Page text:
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The London Scottish Conservative Club is a network for Conservatives in London with Scottish roots.

There are many voices which risk being lost in the debate over the future of the UK, not least those advocating why it’s not just in Scotland’s best interest for us to remain united.

The Acts of Union created one of the most enduring relationships in the history of the world. Why fix something which isn't broken?

While siblings may feud, families stand strong. The United Kingdom is a Union which has consistently proved bigger than the sum of its parts, enduring wars and depressions and facing down threats which overcame other, larger, countries. If Scotland walks, who next? With rumblings already emerging about the Welsh potentially following suit, could Scottish independence trigger the total dissolution of Great Britain? To hack apart what was forged over three centuries ago would be a brutal knock to British identity and a damp squib of an ending to what has been one of the most enduring relationships in the history of the world, and for such minimal gain.  
 
The impending Scotland Act will make Scotland more accountable for its own public spending

A consistent and legitimate criticism levelled at the Union with Scotland has been the cost to the British taxpayer of the inherited Barnett formula, but the impending Scotland Act should make Scotland accountable for its own public spending and crucially, how it raises it. Splitting up the Union would be a clumsy overreaction to a resolvable problem; by tidying up the devolution settlement through legislation, we can ensure a fair and mutually beneficial relationship.


Scottish independence could mean the UK's largest trading partner has a different currency entailing greater risk, cost and bureaucracy

Britain should be nervous about the prospect of an independent Scotland with its own currency. With Scotland’s high proportion of public sector workers, contested oil revenues and potentially being forced to join a struggling Euro in the most uncertain times Europe has seen since 1945, there is cause for concern. There is a real risk of an immigration crisis should Scotland’s economy struggle on its own. Faced with a declining population, the Scottish administration is openly in favour of immigration and should times grow intolerably hard it is not difficult to see where those in search of work would head…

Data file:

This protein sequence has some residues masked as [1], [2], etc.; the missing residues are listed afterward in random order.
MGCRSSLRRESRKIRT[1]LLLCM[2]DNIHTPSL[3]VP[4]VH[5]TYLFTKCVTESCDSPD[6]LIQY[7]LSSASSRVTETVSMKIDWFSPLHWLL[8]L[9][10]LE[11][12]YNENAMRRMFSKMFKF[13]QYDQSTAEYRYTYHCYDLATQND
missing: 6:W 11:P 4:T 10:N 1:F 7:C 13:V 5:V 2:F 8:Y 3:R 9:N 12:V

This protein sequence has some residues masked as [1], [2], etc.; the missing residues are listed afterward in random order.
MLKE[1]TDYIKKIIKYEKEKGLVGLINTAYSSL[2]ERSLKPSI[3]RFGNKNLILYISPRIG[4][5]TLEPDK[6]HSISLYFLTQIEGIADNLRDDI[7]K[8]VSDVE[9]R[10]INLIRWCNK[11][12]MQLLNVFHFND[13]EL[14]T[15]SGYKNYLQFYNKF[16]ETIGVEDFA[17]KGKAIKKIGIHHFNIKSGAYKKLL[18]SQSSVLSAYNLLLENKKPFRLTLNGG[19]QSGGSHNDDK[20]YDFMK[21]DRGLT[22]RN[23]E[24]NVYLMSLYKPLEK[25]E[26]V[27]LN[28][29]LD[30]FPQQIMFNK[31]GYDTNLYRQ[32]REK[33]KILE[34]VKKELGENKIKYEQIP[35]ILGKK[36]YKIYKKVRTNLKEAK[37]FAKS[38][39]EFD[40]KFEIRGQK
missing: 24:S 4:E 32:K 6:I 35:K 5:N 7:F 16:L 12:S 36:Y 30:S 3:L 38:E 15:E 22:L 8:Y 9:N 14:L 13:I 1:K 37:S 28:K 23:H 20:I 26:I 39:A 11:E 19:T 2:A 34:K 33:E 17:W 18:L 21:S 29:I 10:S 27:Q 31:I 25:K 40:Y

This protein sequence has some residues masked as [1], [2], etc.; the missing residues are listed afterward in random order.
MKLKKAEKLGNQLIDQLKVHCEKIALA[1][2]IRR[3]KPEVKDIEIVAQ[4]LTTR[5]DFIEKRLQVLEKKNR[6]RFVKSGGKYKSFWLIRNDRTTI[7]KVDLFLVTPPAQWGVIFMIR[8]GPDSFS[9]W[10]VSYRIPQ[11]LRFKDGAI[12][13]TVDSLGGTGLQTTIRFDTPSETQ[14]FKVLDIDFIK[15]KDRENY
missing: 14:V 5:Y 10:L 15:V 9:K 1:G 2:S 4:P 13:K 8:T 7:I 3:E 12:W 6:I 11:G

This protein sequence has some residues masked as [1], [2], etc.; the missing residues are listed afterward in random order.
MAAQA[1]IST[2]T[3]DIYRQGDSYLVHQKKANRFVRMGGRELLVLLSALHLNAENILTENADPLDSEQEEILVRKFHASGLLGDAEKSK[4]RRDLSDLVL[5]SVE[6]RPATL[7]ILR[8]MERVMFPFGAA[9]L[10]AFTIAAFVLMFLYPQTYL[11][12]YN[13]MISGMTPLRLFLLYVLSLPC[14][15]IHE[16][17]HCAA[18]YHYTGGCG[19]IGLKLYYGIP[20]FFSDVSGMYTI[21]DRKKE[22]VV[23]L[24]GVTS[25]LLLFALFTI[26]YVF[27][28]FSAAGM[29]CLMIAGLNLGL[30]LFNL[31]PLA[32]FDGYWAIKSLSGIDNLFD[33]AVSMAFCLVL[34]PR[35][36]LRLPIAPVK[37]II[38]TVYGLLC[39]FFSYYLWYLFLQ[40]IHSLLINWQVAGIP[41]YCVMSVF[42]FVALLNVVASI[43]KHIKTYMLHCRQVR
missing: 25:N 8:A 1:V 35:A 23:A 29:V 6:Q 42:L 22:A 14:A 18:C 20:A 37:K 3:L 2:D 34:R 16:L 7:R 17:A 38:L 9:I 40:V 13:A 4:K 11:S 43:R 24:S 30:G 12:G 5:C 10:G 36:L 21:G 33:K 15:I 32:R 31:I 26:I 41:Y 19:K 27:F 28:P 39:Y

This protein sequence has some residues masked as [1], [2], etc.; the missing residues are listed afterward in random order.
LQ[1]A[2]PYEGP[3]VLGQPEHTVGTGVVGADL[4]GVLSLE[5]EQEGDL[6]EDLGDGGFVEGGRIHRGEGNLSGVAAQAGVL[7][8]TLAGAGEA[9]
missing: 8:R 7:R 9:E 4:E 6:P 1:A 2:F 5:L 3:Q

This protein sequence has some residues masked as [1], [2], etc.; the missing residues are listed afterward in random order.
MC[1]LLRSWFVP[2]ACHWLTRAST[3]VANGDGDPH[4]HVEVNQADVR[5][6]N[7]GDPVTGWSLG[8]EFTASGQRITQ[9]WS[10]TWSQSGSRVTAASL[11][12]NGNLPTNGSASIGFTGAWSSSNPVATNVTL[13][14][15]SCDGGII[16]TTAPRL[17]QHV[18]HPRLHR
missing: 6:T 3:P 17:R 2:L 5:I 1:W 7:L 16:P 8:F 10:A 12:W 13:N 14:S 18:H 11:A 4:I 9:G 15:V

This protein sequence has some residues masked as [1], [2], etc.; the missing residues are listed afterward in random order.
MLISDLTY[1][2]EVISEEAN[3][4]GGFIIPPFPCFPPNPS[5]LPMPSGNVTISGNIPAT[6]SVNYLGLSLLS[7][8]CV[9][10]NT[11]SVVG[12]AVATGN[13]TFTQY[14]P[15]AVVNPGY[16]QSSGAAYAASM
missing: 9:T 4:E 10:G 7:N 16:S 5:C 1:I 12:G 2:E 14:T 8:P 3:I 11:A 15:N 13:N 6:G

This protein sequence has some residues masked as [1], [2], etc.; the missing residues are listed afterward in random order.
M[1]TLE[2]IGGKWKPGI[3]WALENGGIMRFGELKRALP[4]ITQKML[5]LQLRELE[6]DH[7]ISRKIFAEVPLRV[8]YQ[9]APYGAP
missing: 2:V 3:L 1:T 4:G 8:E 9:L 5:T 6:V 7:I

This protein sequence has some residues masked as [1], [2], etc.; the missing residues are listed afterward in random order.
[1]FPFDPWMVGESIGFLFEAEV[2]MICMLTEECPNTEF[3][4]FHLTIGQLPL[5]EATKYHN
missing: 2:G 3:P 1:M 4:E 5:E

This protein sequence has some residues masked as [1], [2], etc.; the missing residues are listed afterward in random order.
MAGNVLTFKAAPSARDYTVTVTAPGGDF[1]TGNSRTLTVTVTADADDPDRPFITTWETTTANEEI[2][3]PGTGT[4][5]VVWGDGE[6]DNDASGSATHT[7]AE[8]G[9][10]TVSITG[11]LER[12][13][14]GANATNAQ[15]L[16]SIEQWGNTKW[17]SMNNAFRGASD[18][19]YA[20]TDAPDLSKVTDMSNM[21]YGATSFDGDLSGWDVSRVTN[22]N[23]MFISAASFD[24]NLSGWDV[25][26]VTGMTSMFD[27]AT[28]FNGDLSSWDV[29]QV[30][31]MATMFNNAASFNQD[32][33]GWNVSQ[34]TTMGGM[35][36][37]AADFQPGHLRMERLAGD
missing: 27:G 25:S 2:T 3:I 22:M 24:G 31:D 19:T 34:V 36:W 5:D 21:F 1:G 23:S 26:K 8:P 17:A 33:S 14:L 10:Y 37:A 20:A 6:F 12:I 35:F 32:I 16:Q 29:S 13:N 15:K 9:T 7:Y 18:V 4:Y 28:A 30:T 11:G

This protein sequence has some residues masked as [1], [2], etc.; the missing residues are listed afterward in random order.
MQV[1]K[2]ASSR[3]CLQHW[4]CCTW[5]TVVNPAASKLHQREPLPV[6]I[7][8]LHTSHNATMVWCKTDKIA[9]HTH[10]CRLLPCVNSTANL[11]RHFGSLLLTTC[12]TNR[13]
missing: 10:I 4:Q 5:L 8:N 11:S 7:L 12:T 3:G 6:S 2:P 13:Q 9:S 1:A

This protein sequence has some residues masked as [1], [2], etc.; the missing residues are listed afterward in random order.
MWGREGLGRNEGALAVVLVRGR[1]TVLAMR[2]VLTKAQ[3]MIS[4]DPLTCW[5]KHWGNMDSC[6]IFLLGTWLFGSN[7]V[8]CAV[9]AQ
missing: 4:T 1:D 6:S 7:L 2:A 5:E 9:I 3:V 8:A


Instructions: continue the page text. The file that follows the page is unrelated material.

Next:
An independent Scotland would entail a significant loss in HMT revenues from the North Sea

Divorce is messy and would inevitably involve a division of assets. Losing Scotland would likely mean losing the North Sea Oil reserves just as technology for more efficient extraction looks viable. The stakes and the sums involved are sufficient to ensure years of international litigation over revenues which would be central to an Independent Scotland’s budget plans.
 
Scotland’s contribution to Britain’s armed forces is far greater than its population share

The United Kingdom has a long and proud military history and has drawn her forces from across the nation. The number of MoD staff stationed in Scotland is expected to rise to 20,000 over the next eight years and Defence Secretary Philip Hammond rightly said: "The UK armed forces are a highly integrated and very sophisticated fighting force”. In the defence of Britain as an island, Scotland would be a difficult strategic base to lose and Scotland’s contribution to Britain’s armed forces is far greater than its population share. To break up our highly trained and well assimilated military teams, which already face such pressures and challenges, would be reckless and would serve neither nation’s interests.

Those are some of the more logical grounds for why England should want to stay in the Union, but truth be told, the reasons run deeper. Despite the family politics of the thing, most of us believe in Britain and want to be British.  In the words of David Cameron, we are stronger together and weaker apart. They say you can’t choose your family; in 2014 that will be demonstrably disproved. Scotland will vote and whatever the rights and wrongs of England, Wales and Northern Ireland not taking part, that decision will inevitably be influenced by sentiment throughout the United Kingdom. We must be clear as a nation: now is the time to Back British.

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